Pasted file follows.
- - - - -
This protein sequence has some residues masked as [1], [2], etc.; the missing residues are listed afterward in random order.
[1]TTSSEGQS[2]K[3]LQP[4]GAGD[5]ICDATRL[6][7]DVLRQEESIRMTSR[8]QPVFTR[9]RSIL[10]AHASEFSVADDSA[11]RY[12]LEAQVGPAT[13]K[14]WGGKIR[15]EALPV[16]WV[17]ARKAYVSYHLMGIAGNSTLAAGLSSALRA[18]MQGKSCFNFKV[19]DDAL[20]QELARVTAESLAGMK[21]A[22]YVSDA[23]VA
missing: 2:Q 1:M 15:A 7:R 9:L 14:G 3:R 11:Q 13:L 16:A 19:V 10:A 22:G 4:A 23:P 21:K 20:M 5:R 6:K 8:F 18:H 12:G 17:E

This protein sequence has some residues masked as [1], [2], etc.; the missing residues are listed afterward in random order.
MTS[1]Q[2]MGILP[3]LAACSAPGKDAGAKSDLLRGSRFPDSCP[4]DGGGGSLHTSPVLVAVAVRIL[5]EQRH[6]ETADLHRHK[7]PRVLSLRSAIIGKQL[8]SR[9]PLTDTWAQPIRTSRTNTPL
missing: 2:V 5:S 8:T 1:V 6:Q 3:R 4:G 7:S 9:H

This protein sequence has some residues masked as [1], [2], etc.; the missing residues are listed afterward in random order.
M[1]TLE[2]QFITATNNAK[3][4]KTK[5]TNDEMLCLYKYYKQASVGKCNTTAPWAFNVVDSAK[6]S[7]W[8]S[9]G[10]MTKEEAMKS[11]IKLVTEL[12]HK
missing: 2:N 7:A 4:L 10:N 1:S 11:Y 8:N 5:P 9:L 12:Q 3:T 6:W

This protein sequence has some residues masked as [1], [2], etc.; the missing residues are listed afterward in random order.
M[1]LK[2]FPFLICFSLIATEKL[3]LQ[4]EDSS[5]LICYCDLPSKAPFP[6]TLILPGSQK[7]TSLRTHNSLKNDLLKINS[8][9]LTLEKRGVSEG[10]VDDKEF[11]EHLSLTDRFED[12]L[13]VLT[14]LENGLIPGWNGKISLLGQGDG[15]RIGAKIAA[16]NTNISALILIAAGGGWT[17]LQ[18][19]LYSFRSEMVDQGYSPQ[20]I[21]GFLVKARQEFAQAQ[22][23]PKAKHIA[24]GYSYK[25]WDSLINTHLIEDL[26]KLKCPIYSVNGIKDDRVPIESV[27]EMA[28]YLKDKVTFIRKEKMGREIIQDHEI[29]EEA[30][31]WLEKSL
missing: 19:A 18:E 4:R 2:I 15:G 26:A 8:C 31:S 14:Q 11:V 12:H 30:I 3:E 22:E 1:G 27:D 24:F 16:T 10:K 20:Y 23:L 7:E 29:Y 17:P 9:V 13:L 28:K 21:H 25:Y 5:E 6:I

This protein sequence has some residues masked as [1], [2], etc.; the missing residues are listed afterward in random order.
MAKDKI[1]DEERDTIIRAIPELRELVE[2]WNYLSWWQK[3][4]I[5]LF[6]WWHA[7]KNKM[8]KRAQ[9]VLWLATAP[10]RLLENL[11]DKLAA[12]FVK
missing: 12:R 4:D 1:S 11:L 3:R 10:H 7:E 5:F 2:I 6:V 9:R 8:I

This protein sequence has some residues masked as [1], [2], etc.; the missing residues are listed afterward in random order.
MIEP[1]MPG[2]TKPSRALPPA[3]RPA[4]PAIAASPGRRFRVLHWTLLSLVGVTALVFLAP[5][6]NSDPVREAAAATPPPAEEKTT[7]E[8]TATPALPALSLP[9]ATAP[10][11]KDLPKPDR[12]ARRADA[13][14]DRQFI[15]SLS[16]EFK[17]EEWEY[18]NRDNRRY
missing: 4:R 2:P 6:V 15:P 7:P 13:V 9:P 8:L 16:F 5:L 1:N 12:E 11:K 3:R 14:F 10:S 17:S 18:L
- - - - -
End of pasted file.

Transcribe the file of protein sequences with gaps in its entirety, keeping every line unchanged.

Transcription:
This protein sequence has some residues masked as [1], [2], etc.; the missing residues are listed afterward in random order.
[1]TTSSEGQS[2]K[3]LQP[4]GAGD[5]ICDATRL[6][7]DVLRQEESIRMTSR[8]QPVFTR[9]RSIL[10]AHASEFSVADDSA[11]RY[12]LEAQVGPAT[13]K[14]WGGKIR[15]EALPV[16]WV[17]ARKAYVSYHLMGIAGNSTLAAGLSSALRA[18]MQGKSCFNFKV[19]DDAL[20]QELARVTAESLAGMK[21]A[22]YVSDA[23]VA
missing: 2:Q 1:M 15:A 7:R 9:L 14:G 3:R 11:Q 13:L 16:A 19:V 10:A 22:G 4:A 23:P 21:K 20:M 5:R 6:K 8:F 18:H 12:G 17:E

This protein sequence has some residues masked as [1], [2], etc.; the missing residues are listed afterward in random order.
MTS[1]Q[2]MGILP[3]LAACSAPGKDAGAKSDLLRGSRFPDSCP[4]DGGGGSLHTSPVLVAVAVRIL[5]EQRH[6]ETADLHRHK[7]PRVLSLRSAIIGKQL[8]SR[9]PLTDTWAQPIRTSRTNTPL
missing: 2:V 5:S 8:T 1:V 6:Q 3:R 4:G 7:S 9:H

This protein sequence has some residues masked as [1], [2], etc.; the missing residues are listed afterward in random order.
M[1]TLE[2]QFITATNNAK[3][4]KTK[5]TNDEMLCLYKYYKQASVGKCNTTAPWAFNVVDSAK[6]S[7]W[8]S[9]G[10]MTKEEAMKS[11]IKLVTEL[12]HK
missing: 2:N 7:A 4:L 10:N 1:S 11:Y 8:N 5:P 9:L 12:Q 3:T 6:W

This protein sequence has some residues masked as [1], [2], etc.; the missing residues are listed afterward in random order.
M[1]LK[2]FPFLICFSLIATEKL[3]LQ[4]EDSS[5]LICYCDLPSKAPFP[6]TLILPGSQK[7]TSLRTHNSLKNDLLKINS[8][9]LTLEKRGVSEG[10]VDDKEF[11]EHLSLTDRFED[12]L[13]VLT[14]LENGLIPGWNGKISLLGQGDG[15]RIGAKIAA[16]NTNISALILIAAGGGWT[17]LQ[18][19]LYSFRSEMVDQGYSPQ[20]I[21]GFLVKARQEFAQAQ[22][23]PKAKHIA[24]GYSYK[25]WDSLINTHLIEDL[26]KLKCPIYSVNGIKDDRVPIESV[27]EMA[28]YLKDKVTFIRKEKMGREIIQDHEI[29]EEA[30][31]WLEKSL
missing: 19:A 18:E 4:R 2:I 15:G 26:A 8:C 31:S 14:Q 11:V 12:H 30:I 3:E 22:E 1:G 27:D 24:F 16:T 10:K 20:Y 23:L 7:E 29:Y 17:P 9:V 13:L 28:K 21:H 25:Y 5:E 6:I

This protein sequence has some residues masked as [1], [2], etc.; the missing residues are listed afterward in random order.
MAKDKI[1]DEERDTIIRAIPELRELVE[2]WNYLSWWQK[3][4]I[5]LF[6]WWHA[7]KNKM[8]KRAQ[9]VLWLATAP[10]RLLENL[11]DKLAA[12]FVK
missing: 12:R 4:D 1:S 11:L 3:R 10:H 7:E 5:F 2:I 6:V 9:R 8:I

This protein sequence has some residues masked as [1], [2], etc.; the missing residues are listed afterward in random order.
MIEP[1]MPG[2]TKPSRALPPA[3]RPA[4]PAIAASPGRRFRVLHWTLLSLVGVTALVFLAP[5][6]NSDPVREAAAATPPPAEEKTT[7]E[8]TATPALPALSLP[9]ATAP[10][11]KDLPKPDR[12]ARRADA[13][14]DRQFI[15]SLS[16]EFK[17]EEWEY[18]NRDNRRY
missing: 4:R 2:P 6:V 15:P 7:P 13:V 9:P 8:L 16:F 5:L 1:N 12:E 11:K 3:R 14:F 10:S 17:S 18:L